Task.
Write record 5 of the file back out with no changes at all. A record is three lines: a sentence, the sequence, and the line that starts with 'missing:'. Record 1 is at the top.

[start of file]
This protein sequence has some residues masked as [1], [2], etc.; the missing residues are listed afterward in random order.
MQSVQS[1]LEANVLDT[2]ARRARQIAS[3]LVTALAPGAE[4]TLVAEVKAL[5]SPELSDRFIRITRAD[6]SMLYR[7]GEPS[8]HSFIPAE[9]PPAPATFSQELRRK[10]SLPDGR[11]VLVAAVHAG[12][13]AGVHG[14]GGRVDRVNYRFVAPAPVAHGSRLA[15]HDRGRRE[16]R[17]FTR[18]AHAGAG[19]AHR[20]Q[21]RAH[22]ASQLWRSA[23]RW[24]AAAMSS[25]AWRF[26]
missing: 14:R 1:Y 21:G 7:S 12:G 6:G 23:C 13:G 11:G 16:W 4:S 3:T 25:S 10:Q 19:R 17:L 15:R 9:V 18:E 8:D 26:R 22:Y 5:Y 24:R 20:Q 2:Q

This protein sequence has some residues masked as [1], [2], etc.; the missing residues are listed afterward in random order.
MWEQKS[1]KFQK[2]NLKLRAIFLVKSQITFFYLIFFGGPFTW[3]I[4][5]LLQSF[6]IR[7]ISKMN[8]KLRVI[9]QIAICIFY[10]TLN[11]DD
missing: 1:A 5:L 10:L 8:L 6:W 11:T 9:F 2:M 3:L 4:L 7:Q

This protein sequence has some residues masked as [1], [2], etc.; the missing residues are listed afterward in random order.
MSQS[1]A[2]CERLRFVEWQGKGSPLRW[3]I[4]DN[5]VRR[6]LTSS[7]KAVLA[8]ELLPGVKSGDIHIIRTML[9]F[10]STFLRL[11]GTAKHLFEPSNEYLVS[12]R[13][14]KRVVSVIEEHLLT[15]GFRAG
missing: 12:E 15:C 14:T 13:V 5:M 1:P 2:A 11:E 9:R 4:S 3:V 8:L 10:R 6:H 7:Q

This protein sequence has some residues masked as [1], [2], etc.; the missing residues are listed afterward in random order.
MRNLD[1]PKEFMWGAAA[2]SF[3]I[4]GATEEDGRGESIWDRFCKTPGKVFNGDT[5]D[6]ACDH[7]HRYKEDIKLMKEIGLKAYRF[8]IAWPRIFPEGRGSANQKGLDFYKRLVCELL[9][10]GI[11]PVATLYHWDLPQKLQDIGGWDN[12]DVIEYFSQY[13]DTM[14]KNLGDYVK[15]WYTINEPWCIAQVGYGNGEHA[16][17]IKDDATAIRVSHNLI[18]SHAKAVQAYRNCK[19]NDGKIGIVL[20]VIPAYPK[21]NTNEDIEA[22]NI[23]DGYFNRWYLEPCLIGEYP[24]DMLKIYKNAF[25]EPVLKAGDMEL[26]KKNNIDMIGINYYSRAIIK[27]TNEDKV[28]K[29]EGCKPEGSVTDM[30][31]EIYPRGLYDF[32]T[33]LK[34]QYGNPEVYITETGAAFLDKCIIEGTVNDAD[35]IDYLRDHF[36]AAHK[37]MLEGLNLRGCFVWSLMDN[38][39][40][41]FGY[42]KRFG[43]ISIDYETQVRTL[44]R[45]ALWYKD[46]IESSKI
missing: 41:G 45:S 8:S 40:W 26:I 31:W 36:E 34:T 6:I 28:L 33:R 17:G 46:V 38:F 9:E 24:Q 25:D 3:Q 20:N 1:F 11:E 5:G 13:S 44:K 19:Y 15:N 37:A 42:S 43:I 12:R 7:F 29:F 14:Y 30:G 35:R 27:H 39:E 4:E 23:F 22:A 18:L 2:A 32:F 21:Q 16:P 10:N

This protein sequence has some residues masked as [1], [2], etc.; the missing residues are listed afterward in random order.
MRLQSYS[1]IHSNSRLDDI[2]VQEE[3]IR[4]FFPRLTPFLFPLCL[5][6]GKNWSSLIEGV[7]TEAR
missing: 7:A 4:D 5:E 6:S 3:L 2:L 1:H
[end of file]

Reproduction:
This protein sequence has some residues masked as [1], [2], etc.; the missing residues are listed afterward in random order.
MRLQSYS[1]IHSNSRLDDI[2]VQEE[3]IR[4]FFPRLTPFLFPLCL[5][6]GKNWSSLIEGV[7]TEAR
missing: 7:A 4:D 5:E 6:S 3:L 2:L 1:H